Friday, November 24, 2006

Deep Sea Fishing Treaty

An effort to establish a UN treaty regulating deep sea fishing has been scuttled, and Greenpeace is hopping mad. The are particularly mad at Iceland: "The international community should be outraged that Iceland could almost single-handedly sink deep-sea protection and the food security of future generations," said Karen Sack of Greenpeace International." (Canada appears to be happy with the failure of the talks as well.)

I can see why some folks want the treaty, as they are concerned that the practice "can cause damage to extremely slow growing ecosystems, particularly coral reefs, and also depletes other marine life that is captured by the nets." But I wonder if the treaty approach is really the best way. You have a few countries, including Iceland, that have powerful fishing groups who want to maintain the practice. Is a treaty really going to be effective in these circumstances?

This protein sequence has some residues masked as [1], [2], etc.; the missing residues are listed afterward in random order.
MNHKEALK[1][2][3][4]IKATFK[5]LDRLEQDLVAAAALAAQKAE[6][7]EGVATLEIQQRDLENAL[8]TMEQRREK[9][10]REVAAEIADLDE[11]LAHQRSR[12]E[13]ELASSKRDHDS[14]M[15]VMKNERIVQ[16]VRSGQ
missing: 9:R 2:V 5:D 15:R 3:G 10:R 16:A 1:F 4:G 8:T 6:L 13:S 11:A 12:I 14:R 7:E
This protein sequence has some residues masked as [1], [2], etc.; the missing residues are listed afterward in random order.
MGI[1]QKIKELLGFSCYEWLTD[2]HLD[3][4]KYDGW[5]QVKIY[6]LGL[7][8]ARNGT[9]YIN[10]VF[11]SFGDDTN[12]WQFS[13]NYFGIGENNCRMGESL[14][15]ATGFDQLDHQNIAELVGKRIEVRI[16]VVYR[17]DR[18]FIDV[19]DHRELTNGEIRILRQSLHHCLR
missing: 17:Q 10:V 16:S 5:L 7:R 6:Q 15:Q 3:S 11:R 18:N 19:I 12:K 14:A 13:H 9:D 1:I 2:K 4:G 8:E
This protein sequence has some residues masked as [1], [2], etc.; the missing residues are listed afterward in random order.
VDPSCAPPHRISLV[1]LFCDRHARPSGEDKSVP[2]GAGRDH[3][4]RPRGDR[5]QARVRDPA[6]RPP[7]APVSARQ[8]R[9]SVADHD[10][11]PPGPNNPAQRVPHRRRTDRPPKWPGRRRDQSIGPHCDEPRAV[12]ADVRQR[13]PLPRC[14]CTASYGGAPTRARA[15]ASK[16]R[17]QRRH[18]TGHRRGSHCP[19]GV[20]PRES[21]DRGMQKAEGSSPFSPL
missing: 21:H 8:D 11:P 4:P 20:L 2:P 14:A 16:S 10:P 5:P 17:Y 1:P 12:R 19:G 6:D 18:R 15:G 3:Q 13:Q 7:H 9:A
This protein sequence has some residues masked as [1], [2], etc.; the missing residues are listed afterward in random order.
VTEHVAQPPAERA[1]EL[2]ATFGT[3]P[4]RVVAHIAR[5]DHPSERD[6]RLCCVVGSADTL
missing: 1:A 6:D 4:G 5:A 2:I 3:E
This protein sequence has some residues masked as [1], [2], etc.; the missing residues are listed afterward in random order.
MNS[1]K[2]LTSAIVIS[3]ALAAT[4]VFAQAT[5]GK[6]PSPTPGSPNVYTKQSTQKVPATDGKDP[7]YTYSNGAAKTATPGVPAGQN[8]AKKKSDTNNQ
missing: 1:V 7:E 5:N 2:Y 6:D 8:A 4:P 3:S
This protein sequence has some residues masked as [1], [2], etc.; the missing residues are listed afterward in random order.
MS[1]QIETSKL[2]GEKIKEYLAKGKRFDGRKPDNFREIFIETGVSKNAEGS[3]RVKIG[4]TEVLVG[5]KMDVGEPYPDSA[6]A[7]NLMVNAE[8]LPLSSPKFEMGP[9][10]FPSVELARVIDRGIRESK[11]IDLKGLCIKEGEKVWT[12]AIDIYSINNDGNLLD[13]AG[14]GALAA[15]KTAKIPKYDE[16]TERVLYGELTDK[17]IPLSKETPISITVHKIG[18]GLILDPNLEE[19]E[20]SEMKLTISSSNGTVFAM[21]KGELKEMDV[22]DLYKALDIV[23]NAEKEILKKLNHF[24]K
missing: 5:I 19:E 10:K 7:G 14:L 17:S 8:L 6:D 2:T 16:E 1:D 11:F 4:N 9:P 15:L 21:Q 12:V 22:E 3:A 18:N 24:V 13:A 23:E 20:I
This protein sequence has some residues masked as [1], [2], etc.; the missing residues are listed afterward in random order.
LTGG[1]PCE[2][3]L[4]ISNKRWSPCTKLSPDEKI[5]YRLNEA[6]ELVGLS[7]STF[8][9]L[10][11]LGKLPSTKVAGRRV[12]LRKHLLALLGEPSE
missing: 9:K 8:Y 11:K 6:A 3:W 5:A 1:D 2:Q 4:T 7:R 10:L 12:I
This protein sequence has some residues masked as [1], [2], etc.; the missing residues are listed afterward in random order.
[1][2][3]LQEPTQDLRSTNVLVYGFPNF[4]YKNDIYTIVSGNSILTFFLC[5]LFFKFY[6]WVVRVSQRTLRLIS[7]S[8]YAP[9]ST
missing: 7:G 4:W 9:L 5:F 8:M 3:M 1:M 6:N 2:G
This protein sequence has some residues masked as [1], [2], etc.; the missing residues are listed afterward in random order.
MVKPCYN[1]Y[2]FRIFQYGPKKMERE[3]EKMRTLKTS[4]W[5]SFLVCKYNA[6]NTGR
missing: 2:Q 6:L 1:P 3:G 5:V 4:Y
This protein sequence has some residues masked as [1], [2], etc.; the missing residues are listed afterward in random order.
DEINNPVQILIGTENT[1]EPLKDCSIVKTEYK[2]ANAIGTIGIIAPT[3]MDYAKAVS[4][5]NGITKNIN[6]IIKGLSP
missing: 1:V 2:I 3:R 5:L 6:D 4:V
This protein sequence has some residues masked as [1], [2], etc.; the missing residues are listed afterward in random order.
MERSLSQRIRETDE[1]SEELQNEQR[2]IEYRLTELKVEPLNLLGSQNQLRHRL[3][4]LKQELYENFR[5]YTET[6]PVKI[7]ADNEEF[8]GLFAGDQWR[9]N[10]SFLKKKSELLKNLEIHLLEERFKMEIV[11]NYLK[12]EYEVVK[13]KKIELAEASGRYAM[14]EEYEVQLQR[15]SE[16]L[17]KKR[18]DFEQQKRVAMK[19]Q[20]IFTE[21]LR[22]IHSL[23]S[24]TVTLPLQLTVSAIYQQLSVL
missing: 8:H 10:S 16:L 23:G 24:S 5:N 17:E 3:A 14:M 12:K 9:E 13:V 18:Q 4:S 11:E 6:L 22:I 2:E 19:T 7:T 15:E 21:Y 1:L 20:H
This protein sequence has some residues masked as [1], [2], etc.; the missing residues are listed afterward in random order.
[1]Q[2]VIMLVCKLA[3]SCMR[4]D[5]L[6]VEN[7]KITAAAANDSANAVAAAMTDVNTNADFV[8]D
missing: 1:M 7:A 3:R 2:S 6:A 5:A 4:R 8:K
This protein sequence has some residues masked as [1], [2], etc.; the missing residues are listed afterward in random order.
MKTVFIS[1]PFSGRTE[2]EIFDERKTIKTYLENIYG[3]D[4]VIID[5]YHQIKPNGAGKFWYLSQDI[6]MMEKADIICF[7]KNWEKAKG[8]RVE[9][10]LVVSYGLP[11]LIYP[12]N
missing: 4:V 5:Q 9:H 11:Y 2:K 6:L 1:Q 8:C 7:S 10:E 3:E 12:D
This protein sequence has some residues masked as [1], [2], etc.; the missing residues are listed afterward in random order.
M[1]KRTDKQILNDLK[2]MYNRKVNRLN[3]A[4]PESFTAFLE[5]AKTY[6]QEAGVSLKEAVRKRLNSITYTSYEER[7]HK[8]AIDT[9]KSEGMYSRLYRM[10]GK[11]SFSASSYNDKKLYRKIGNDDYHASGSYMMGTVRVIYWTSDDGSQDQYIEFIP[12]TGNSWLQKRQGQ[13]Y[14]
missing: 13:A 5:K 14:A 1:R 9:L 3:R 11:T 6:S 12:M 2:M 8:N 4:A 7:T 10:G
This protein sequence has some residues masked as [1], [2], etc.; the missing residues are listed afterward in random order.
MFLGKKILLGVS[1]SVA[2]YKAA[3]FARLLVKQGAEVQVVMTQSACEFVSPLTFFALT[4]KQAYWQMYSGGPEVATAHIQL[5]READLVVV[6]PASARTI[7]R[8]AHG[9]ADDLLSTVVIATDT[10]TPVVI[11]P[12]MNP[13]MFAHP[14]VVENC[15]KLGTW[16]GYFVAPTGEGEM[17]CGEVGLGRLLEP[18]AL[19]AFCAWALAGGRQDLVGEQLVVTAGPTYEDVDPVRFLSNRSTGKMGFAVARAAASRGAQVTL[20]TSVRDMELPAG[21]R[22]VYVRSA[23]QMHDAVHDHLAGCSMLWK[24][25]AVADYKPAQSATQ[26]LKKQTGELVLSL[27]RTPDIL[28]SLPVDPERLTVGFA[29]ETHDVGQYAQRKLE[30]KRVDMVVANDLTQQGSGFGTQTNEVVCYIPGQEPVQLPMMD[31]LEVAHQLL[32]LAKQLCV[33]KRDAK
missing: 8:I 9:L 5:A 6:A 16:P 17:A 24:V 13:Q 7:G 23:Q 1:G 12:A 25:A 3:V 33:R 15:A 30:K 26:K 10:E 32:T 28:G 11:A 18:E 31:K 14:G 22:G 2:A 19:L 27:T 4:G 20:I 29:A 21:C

This situation reminds me somewhat of whaling, where there is a ban but nevertheless some countries are able to take advantage of exceptions to keep catching whales. Furthermore, these same countries continue to lobby to get rid of the ban, and

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